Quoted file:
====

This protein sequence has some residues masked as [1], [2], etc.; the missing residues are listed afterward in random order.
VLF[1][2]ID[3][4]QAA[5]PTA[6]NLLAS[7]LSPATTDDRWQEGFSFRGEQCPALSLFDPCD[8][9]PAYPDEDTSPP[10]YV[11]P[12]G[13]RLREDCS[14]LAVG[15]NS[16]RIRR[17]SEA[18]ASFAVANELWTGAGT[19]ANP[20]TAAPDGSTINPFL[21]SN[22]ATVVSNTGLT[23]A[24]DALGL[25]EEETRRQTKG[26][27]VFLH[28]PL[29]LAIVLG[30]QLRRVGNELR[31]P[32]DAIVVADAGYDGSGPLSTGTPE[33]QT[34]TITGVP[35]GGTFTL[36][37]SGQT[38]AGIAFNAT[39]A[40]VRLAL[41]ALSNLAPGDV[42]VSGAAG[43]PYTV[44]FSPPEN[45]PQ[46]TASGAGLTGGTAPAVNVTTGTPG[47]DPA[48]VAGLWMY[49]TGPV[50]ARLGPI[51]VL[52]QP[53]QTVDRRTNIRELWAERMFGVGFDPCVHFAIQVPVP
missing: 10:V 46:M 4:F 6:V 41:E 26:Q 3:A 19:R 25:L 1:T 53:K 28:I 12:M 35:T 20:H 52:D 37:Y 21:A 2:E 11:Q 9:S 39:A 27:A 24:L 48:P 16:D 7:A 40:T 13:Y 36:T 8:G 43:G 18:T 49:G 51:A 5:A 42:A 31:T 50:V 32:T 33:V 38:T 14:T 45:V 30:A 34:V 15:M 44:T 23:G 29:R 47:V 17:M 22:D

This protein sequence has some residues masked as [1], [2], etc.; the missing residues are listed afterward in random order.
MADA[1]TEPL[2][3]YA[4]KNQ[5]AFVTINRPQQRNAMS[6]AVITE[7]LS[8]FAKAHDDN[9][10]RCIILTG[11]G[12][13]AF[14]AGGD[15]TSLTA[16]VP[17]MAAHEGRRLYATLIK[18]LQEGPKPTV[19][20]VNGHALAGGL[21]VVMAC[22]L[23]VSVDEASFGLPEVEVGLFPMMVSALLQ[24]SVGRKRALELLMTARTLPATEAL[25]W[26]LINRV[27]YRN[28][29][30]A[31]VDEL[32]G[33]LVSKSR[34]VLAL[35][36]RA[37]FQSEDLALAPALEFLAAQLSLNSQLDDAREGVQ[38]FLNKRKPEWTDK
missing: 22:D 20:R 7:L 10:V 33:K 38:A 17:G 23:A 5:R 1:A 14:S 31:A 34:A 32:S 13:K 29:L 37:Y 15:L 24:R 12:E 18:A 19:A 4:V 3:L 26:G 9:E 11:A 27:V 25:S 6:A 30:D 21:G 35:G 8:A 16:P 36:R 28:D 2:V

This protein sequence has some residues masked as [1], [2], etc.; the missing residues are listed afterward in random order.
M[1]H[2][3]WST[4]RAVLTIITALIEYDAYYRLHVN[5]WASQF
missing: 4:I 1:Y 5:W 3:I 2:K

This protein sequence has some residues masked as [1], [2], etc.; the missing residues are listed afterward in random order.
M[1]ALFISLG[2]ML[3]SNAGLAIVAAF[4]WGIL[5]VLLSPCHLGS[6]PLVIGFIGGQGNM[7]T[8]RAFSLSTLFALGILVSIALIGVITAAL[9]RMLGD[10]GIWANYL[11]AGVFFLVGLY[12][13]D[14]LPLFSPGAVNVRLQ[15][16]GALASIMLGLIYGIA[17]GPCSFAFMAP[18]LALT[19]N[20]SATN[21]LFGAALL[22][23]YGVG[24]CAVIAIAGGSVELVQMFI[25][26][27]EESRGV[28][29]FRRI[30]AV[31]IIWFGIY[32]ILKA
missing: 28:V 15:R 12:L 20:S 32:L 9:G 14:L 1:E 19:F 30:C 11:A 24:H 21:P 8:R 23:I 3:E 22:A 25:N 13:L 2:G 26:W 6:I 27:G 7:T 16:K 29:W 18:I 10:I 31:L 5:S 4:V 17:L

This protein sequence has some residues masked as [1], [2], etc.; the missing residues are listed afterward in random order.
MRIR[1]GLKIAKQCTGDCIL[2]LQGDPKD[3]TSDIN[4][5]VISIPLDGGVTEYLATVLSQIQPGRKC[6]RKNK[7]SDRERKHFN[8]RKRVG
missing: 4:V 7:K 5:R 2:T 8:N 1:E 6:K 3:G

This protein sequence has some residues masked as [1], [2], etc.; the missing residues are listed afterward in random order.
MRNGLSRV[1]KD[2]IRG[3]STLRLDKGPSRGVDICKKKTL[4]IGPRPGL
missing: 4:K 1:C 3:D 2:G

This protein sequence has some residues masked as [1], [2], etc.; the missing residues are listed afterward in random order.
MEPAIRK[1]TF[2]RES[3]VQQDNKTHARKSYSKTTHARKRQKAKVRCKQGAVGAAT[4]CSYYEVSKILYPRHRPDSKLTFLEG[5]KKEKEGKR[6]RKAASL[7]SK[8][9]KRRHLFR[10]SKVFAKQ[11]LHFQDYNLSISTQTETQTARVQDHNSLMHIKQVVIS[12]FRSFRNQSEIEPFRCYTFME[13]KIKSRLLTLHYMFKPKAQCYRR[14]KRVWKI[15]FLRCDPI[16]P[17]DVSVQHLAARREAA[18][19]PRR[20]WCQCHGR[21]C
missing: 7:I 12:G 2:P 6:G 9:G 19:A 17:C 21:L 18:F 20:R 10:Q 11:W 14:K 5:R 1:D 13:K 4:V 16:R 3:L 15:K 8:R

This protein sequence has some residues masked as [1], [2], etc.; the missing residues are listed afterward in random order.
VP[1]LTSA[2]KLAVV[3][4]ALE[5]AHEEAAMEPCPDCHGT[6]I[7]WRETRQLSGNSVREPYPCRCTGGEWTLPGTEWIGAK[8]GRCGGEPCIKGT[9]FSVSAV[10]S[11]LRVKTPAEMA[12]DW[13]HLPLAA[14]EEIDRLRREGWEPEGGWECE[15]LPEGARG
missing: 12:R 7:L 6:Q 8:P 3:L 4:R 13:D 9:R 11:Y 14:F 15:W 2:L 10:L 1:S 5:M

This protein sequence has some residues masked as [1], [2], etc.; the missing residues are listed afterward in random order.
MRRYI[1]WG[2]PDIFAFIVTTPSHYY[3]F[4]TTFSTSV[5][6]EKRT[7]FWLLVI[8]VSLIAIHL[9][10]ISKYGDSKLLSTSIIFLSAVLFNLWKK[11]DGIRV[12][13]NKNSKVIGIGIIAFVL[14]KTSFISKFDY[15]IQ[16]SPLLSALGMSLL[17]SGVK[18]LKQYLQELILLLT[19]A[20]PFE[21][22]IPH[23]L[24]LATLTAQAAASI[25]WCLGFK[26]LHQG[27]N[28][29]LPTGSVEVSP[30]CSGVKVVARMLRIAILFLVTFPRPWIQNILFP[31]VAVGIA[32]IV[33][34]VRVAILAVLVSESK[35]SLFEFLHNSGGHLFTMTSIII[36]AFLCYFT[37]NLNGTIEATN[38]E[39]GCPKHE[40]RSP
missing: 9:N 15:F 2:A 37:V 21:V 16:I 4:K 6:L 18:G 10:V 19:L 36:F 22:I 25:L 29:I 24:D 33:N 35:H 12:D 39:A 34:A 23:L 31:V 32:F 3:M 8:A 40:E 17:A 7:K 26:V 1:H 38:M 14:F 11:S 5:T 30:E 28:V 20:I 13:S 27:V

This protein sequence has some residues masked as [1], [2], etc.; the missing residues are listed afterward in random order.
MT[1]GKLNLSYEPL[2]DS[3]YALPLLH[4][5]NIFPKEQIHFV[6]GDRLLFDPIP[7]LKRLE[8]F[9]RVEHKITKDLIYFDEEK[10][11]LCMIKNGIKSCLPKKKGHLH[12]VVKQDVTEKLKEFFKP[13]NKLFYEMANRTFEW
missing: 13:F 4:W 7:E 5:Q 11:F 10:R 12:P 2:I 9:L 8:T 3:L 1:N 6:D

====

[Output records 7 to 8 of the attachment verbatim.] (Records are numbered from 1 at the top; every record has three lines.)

This protein sequence has some residues masked as [1], [2], etc.; the missing residues are listed afterward in random order.
MEPAIRK[1]TF[2]RES[3]VQQDNKTHARKSYSKTTHARKRQKAKVRCKQGAVGAAT[4]CSYYEVSKILYPRHRPDSKLTFLEG[5]KKEKEGKR[6]RKAASL[7]SK[8][9]KRRHLFR[10]SKVFAKQ[11]LHFQDYNLSISTQTETQTARVQDHNSLMHIKQVVIS[12]FRSFRNQSEIEPFRCYTFME[13]KIKSRLLTLHYMFKPKAQCYRR[14]KRVWKI[15]FLRCDPI[16]P[17]DVSVQHLAARREAA[18][19]PRR[20]WCQCHGR[21]C
missing: 7:I 12:G 2:P 6:G 9:G 19:A 17:C 21:L 18:F 20:R 10:Q 11:W 14:K 5:R 1:D 13:K 4:V 16:R 3:L 15:K 8:R

This protein sequence has some residues masked as [1], [2], etc.; the missing residues are listed afterward in random order.
VP[1]LTSA[2]KLAVV[3][4]ALE[5]AHEEAAMEPCPDCHGT[6]I[7]WRETRQLSGNSVREPYPCRCTGGEWTLPGTEWIGAK[8]GRCGGEPCIKGT[9]FSVSAV[10]S[11]LRVKTPAEMA[12]DW[13]HLPLAA[14]EEIDRLRREGWEPEGGWECE[15]LPEGARG
missing: 12:R 7:L 6:Q 8:P 3:L 4:R 13:D 9:R 11:Y 14:F 15:W 2:L 10:L 1:S 5:M